Click here for more...

Click here for more...

VOL. XXIV NO. 23, March 16-31, 2015
An open letter
The Fort at 375 deserves better


The Chief Secretary
Government of Tamil Nadu
Fort St George
Chennai 600 009

Dear Sir,

Re: Fort St George at 375

This is to greet you on the occasion of our beloved Fort turning 375 years which landmark date will be on April 23rd of this year. We are sure that several celebrations and commemorative events are being planned by the Government to mark this historic milestone. It is heartening that at the time this anniversary has come about, the seat of government is once again where it ought to be, namely within the Fort, which is where much of what we call modern India had its origins.

The following facts may not be new to you but we are once again bringing them to your kind attention as they are worth recalling and establish the greatness of our Fort – this was where the Indian army was born, this was where modern India's first bank (the Madras Bank) was set up, this was the birthplace of one of the oldest civic bodies of the world, the Corporation of Madras, now Chennai. It was also where the health facility that we recognise as the General Hospital was set up in 1644, leading to our city today being an acknowledged capital of medical tourism. Of course, it goes without saying that modern governance as we know of it, and of which you and the Government are in charge, took shape here as did the oldest archive in the world for Governmental records, today the Tamil Nadu Archives. The list of the Fort's claims to greatness is practically inexhaustible. It is a record that behoves the Government to work at getting the Fort recognised as an UNESCO-listed World Heritage Precinct. A welcome attempt to achieve this was led by the Government a couple of years ago, and though that failed there is no reason why it should not be campaigned for with even greater vigour now.

Given this context, we also feel it is our bounden duty to bring to your notice that there are several aspects of the Fort's present condition that call for immediate action. The general level of upkeep has fallen over the years, especially in parts that are directly under the Government's purview. The car parking facilities within the Fort are completely haphazard and there are very few clearly marked pedestrian areas. With a huge parking lot in front of the Fort itself, and which lies unused for most of the year, it is indeed a pity that so many vehicles need to come into the Fort itself. It is time Government vehicles too used that lot, and made the Fort only a drop or pick-up area.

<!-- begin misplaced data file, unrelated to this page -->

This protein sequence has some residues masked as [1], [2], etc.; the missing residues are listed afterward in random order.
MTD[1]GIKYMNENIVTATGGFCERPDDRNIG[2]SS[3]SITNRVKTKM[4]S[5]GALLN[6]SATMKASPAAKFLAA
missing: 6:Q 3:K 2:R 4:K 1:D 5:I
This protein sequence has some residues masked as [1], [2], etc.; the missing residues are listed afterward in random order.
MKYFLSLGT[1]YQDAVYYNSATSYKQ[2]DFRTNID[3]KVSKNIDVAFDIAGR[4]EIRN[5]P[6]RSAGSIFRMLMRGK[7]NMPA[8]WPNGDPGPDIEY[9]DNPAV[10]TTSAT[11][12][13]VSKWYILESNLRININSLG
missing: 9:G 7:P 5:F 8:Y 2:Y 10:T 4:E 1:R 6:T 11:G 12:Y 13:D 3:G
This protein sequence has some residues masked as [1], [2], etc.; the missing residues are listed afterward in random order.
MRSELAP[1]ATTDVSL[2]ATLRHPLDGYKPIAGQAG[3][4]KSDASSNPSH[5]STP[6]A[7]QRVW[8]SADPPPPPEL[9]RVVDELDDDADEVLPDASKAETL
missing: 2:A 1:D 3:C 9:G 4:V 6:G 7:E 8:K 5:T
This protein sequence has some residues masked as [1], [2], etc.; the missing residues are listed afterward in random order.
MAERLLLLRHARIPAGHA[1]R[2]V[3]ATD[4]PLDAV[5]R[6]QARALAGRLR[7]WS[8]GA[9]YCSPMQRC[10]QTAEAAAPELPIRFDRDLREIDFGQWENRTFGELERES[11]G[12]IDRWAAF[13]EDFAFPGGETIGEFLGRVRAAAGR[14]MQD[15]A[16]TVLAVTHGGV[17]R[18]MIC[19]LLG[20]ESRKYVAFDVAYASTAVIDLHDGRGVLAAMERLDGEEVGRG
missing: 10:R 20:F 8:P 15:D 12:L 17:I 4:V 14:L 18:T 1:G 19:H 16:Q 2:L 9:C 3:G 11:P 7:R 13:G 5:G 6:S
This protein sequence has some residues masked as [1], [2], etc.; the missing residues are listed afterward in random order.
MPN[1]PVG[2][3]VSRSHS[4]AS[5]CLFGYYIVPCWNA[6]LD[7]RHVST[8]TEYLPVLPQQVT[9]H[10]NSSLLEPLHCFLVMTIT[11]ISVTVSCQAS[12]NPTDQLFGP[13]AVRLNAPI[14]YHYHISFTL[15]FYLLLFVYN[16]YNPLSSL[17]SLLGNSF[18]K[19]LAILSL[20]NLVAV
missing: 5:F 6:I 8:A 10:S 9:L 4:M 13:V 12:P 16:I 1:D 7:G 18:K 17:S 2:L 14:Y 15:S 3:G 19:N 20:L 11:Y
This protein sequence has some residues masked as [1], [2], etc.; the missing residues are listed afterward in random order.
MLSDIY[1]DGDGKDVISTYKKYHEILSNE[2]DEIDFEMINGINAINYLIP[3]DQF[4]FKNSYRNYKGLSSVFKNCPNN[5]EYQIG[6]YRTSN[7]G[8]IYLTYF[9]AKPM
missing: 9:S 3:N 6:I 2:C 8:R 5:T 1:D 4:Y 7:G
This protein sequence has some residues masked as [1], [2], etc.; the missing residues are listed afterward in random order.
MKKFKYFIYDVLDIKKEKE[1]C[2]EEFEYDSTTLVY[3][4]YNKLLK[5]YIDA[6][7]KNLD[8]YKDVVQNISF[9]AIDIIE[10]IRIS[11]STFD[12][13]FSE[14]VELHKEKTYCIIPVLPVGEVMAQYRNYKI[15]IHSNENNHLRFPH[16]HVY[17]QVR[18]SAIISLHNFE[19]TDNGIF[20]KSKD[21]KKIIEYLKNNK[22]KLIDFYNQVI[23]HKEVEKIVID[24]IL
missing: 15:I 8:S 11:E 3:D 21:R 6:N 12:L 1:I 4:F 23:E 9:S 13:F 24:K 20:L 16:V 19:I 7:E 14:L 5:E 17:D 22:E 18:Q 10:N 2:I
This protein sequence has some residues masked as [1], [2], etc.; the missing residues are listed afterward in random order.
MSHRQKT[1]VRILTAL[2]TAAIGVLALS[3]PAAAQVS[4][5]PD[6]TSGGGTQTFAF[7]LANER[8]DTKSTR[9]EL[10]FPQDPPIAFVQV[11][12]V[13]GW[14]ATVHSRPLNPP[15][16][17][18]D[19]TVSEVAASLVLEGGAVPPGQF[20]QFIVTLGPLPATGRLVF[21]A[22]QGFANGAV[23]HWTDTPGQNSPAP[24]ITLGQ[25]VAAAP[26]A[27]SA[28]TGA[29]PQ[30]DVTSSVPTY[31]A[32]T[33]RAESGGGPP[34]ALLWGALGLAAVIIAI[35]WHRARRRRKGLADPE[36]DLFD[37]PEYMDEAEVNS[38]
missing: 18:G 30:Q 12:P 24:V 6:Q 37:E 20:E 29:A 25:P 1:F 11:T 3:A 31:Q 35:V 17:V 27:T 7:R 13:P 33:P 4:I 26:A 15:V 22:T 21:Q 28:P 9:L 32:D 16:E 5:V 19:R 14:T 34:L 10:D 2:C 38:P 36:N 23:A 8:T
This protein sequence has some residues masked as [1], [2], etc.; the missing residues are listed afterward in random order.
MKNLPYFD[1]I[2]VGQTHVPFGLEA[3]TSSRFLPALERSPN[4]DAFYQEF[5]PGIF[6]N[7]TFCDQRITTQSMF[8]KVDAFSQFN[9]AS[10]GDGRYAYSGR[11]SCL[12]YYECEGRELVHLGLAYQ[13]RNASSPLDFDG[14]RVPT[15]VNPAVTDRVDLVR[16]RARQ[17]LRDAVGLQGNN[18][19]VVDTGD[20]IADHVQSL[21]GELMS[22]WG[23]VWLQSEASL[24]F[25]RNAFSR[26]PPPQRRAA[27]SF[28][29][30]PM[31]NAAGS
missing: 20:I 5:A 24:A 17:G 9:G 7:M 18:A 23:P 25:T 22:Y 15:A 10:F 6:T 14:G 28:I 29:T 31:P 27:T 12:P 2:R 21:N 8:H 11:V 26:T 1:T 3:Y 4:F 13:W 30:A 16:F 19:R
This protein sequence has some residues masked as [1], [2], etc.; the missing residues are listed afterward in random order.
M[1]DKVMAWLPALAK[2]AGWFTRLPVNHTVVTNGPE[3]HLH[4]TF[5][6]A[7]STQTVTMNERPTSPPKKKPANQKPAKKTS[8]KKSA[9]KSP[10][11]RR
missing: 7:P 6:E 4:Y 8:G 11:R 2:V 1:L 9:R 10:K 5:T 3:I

Secondly, the number of posters and hoardings that have come up within this heritage precinct in recent years is truly alarming. These have been indiscriminately put up on all available surfaces and greatly detract from what is a unique historic enclave. We are sure you agree with us that the Fort's dignity as a seat of governance is much impaired by these.

We are also deeply concerned with the proliferation of snack bars and kiosks vending tea and coffee. You will agree with us that the presence of a live kitchen with minimum fire safety measures poses a threat not only to the built heritage but also to the people milling around it. In addition, such eateries are not maintained well and are surrounded by garbage. We also bring to your attention that a full-fledged vegetable and flower bazaar springs up each evening near the North Gate of the Fort. This may be a convenience for the employees of the Government, but it could also be a security hazard. It would be far better if a fair price shop is opened somewhere within the premises.

The Namakkal Kavignar Maligai has recently been refurbished and inaugurated. What distresses us is that construction debris has still not been cleared from its rear. We felt strongly about the presence of a highrise inside a heritage precinct, but now that it is there, can we at least hope that debris from it will be cleared forthwith?

While we are highlighting these issues with the parts that fall under the Government's direct scrutiny, we are by no means stating that the parts under the control of the Army or the Archaeological Survey of India do not have issues of their own. We will be highlighting these problems to them separately.

We are addressing these thoughts of ours to you not with any intention to criticise but with the hope that the Fort, which is dear to all of us, can be restored to its full glory and celebrated this year. We trust this communication will be received in the right spirit and lead to a cleaning up and conservation exercise as well as a celebration.

Thanking you
Yours faithfully
For Chennai Heritage
S. Muthiah
Editor, Madras Musings

Please click here to support the Heritage Act

In this issue

The Fort at 375 deserves better
Madras Landmarks - 50 years ago
Lessons for & from Pondy Festival
The best of Indian architecture
The men who built Mylapore's temple
Making T'Nagar world class?
The Auroville dream
Birds in our backyards

Our Regulars

Short 'N' Snappy
Readers Write
Quizzin' With Ram'nan
Dates for Your Diary


Download PDF